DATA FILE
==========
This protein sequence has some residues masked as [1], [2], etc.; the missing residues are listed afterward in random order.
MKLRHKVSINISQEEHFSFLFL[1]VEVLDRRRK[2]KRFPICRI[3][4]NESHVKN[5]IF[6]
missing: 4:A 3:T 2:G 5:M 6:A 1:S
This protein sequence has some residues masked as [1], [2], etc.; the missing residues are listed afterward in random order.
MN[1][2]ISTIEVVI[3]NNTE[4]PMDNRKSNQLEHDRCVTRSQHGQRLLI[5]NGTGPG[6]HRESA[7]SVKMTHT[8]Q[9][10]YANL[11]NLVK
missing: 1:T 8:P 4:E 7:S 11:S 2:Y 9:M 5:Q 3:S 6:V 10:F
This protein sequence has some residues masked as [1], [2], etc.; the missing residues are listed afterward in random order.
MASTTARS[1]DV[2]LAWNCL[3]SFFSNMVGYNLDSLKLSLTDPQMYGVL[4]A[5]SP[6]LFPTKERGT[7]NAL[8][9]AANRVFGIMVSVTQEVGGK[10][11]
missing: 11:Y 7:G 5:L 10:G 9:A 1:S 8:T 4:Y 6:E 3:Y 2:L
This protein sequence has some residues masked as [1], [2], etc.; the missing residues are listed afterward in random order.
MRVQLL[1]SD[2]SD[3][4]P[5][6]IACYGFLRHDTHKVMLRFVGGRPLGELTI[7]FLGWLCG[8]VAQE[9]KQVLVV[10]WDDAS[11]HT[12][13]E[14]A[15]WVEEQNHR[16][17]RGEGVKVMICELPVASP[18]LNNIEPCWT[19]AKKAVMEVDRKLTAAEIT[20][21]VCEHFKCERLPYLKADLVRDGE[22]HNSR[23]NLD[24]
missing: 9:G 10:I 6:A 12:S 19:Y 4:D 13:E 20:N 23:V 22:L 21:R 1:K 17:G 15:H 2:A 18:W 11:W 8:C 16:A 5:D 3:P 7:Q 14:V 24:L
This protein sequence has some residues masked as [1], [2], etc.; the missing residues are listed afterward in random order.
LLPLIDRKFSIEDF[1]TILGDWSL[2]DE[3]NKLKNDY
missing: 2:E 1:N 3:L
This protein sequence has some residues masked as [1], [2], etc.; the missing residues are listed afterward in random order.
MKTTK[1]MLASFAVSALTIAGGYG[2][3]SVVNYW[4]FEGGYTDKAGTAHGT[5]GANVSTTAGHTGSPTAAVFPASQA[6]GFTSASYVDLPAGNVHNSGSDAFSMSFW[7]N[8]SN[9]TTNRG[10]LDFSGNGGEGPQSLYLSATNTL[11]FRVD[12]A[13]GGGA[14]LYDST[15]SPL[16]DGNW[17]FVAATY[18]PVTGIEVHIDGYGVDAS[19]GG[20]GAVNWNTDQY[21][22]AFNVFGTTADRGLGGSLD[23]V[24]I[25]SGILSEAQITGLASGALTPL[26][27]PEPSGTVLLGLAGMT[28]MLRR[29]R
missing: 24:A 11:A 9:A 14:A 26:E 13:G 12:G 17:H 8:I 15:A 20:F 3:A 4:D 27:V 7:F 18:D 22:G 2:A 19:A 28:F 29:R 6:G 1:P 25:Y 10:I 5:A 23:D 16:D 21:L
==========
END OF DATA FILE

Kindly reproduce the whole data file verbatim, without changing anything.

This protein sequence has some residues masked as [1], [2], etc.; the missing residues are listed afterward in random order.
MKLRHKVSINISQEEHFSFLFL[1]VEVLDRRRK[2]KRFPICRI[3][4]NESHVKN[5]IF[6]
missing: 4:A 3:T 2:G 5:M 6:A 1:S
This protein sequence has some residues masked as [1], [2], etc.; the missing residues are listed afterward in random order.
MN[1][2]ISTIEVVI[3]NNTE[4]PMDNRKSNQLEHDRCVTRSQHGQRLLI[5]NGTGPG[6]HRESA[7]SVKMTHT[8]Q[9][10]YANL[11]NLVK
missing: 1:T 8:P 4:E 7:S 11:S 2:Y 9:M 5:Q 3:S 6:V 10:F
This protein sequence has some residues masked as [1], [2], etc.; the missing residues are listed afterward in random order.
MASTTARS[1]DV[2]LAWNCL[3]SFFSNMVGYNLDSLKLSLTDPQMYGVL[4]A[5]SP[6]LFPTKERGT[7]NAL[8][9]AANRVFGIMVSVTQEVGGK[10][11]
missing: 11:Y 7:G 5:L 10:G 9:A 1:S 8:T 4:Y 6:E 3:Y 2:L
This protein sequence has some residues masked as [1], [2], etc.; the missing residues are listed afterward in random order.
MRVQLL[1]SD[2]SD[3][4]P[5][6]IACYGFLRHDTHKVMLRFVGGRPLGELTI[7]FLGWLCG[8]VAQE[9]KQVLVV[10]WDDAS[11]HT[12][13]E[14]A[15]WVEEQNHR[16][17]RGEGVKVMICELPVASP[18]LNNIEPCWT[19]AKKAVMEVDRKLTAAEIT[20][21]VCEHFKCERLPYLKADLVRDGE[22]HNSR[23]NLD[24]
missing: 9:G 10:I 6:A 12:S 19:Y 4:D 13:E 20:N 23:V 22:L 21:R 1:K 17:G 15:H 2:A 18:W 11:W 8:C 16:A 5:D 3:P 7:Q 14:V 24:L
This protein sequence has some residues masked as [1], [2], etc.; the missing residues are listed afterward in random order.
LLPLIDRKFSIEDF[1]TILGDWSL[2]DE[3]NKLKNDY
missing: 2:E 1:N 3:L
This protein sequence has some residues masked as [1], [2], etc.; the missing residues are listed afterward in random order.
MKTTK[1]MLASFAVSALTIAGGYG[2][3]SVVNYW[4]FEGGYTDKAGTAHGT[5]GANVSTTAGHTGSPTAAVFPASQA[6]GFTSASYVDLPAGNVHNSGSDAFSMSFW[7]N[8]SN[9]TTNRG[10]LDFSGNGGEGPQSLYLSATNTL[11]FRVD[12]A[13]GGGA[14]LYDST[15]SPL[16]DGNW[17]FVAATY[18]PVTGIEVHIDGYGVDAS[19]GG[20]GAVNWNTDQY[21][22]AFNVFGTTADRGLGGSLD[23]V[24]I[25]SGILSEAQITGLASGALTPL[26][27]PEPSGTVLLGLAGMT[28]MLRR[29]R
missing: 24:A 11:A 9:A 14:A 26:E 13:G 12:G 17:H 8:I 15:A 20:F 3:A 4:D 27:V 7:F 18:D 22:G 2:A 19:A 28:F 29:R 6:G 1:P 25:Y 10:I 5:A 23:D 16:D 21:L